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Jacques Barzun: 5 of the Greatest Books He Wrote After Age 60
Posted By Patrick Kiger On October 26, 2012 @ 1:39 pm In Legacy | No Comments
Jacques Barzun was one of the great thinkers of the past century – a scholar who, in a remarkable eight-decades-long career, wrote dozens of books and analyzed subjects ranging from classical music to detective fiction, and from Jonathan Swift to baseball.
Barzun, who died yesterday in San Antonio at age 104, is best remembered for a book that, amazingly, he published in 2000 at age 92: From Dawn to Decadence: 500 Years of Western Cultural Life From 1500 to the Present, a sprawling 877-page opus that ambitiously sought to cover the ideas hatched by every great mind in European and American culture, from Martin Luther and Molière to comedian Bill Murray. While Barzun’s dour view, as Atlantic magazine blogger David Wagner puts it, was that western civilization “has been declining steadily since the Renaissance,” his own productivity as a writer didn’t waver as he got older.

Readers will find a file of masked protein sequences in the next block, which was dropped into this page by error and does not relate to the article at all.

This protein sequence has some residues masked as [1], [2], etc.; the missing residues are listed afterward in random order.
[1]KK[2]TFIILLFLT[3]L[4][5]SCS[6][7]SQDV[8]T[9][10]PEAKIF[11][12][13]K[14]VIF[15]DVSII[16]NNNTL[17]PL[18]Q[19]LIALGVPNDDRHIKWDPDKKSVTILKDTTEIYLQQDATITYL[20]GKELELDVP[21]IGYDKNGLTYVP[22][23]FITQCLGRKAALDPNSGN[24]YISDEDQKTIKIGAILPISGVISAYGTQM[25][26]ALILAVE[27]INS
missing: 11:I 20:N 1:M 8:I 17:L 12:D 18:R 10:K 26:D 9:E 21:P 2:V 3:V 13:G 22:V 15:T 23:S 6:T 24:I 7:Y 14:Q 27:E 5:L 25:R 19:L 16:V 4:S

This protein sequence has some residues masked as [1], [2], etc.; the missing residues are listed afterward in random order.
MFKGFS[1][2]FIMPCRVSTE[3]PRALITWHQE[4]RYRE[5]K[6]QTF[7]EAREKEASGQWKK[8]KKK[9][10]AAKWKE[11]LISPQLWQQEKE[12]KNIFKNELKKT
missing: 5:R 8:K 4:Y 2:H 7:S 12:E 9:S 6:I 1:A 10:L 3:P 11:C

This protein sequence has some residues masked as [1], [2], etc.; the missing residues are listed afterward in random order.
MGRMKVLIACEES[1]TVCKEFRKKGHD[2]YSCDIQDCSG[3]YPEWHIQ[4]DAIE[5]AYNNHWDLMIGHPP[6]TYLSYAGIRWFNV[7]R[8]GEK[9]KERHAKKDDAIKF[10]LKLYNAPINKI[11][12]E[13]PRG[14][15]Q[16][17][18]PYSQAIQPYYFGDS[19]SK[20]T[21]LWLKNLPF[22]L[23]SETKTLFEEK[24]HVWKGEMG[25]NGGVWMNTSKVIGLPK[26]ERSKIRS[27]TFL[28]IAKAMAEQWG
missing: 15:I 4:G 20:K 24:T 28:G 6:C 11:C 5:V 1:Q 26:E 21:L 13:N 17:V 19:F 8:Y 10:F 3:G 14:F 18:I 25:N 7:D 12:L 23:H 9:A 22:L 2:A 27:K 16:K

Indeed, even after turning 60, he churned out 20 books and a collection of his best essays, sometimes producing multiple books in a single year. Here are some of his greatest hits.
Here’s a 2010 question-and-answer session with Barzun.
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